Here are a few ways we get distracted and get less done …
Social Media. There is no way your lizard brain is disciplined enough to avoid the allure of social media. It is designed to interrupt and then keep your attention. And there is both an ungodly amount of money and intelligent neuroscientists making sure you’re addicted.
Your Inbox. Same as social media. I’ll also add that the world won’t be saved through an email your write or read. Go do more important work. Make something better.
Tabs and Tabs. Also about focus. My friend Aubrey always keeps Tweetdeck as the left most tab. Why? His brain knows where it is so he can find it quickly. I’m a bit different in that my goal is to only keep tabs open that relate to the work I’m doing right now. Everything else is closed. Tech is so fast, I can lose a millisecond to reopen a tab when needed.
Perfect. Avoid over-analyzing everything you do. That doesn’t mean complete poor quality work, but it also doesn’t mean to obsess over perfection. Write what you need to write. Read it over and make the changes. It’s probably good enough to put out into the world now. Perfection is just a way of hiding.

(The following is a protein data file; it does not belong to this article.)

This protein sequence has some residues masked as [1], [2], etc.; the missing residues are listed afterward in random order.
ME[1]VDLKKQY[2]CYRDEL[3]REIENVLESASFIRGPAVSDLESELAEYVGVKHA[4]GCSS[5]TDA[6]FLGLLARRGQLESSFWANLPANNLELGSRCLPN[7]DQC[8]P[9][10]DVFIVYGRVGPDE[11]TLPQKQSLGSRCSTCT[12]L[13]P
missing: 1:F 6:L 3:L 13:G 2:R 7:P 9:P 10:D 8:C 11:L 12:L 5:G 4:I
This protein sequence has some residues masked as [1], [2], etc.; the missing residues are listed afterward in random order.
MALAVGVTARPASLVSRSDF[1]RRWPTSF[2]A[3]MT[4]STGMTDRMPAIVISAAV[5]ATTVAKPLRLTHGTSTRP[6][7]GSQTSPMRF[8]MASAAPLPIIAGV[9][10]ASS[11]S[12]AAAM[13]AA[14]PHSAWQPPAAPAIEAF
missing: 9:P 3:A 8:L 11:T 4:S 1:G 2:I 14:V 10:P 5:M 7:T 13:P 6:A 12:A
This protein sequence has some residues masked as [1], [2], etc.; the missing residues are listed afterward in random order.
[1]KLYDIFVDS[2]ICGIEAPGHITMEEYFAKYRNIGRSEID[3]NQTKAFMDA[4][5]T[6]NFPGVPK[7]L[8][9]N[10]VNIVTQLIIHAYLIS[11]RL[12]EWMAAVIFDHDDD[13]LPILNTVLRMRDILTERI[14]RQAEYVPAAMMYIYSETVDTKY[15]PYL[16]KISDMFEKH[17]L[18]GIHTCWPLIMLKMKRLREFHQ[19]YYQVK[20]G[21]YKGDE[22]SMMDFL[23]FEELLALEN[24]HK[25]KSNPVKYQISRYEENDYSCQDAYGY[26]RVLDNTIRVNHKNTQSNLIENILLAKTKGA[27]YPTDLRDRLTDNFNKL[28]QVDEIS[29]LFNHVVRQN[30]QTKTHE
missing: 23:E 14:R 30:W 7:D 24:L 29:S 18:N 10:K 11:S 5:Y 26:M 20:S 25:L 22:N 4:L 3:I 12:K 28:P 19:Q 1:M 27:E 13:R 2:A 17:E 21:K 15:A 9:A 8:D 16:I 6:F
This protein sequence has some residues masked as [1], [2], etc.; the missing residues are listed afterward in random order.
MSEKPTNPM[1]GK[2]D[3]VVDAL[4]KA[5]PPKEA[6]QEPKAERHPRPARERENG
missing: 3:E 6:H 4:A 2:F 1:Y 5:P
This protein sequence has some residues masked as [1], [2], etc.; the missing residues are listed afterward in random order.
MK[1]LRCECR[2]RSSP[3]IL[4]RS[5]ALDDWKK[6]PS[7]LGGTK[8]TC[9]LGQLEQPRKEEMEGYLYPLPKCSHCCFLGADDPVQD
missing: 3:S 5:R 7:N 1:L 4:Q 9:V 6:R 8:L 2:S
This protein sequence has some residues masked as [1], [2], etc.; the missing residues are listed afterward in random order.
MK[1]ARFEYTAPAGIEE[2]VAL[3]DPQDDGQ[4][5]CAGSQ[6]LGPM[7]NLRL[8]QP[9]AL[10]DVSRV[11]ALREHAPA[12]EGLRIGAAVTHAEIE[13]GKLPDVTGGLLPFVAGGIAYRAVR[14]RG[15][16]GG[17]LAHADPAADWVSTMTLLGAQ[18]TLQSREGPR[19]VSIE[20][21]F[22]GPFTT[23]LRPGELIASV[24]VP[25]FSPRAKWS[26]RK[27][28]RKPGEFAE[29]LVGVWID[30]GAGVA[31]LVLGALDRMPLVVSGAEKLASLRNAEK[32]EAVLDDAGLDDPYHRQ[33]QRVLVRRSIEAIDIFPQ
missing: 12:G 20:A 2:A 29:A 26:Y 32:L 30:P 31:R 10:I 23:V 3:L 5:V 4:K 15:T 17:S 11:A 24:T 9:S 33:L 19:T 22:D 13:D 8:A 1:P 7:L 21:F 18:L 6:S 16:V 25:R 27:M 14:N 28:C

Urgency. Be bold and decide what is most important. Identify the 3-5 “emergencies” that can interrupt you from your priorities. Ignore the rest.
Giving Up. Many leaders give up plans (or obsess over the right plan) before doing any real work. You’re smart. You have smart people around you. Obsess over the plan and inputs. Then trust the process to produce the results you are looking for.
The Wind. If we’re honest, many leaders lack a plan for the day, week, quarter, etc. If you’re wondering what’s most important every day, you’re doing it wrong. You need a system.
The productivity sprint starts on Monday. Leaders who enroll in the workshop will get the exact system I use and have taught to countless other leaders to increase their productivity. Education has been disrupted but your focus doesn’t have to be.
BTW … the process works.
My friend Amy took action on a productivity idea I shared last week. She produced a beautiful, inspiring, and engaging newsletter for her community in just 12-minutes.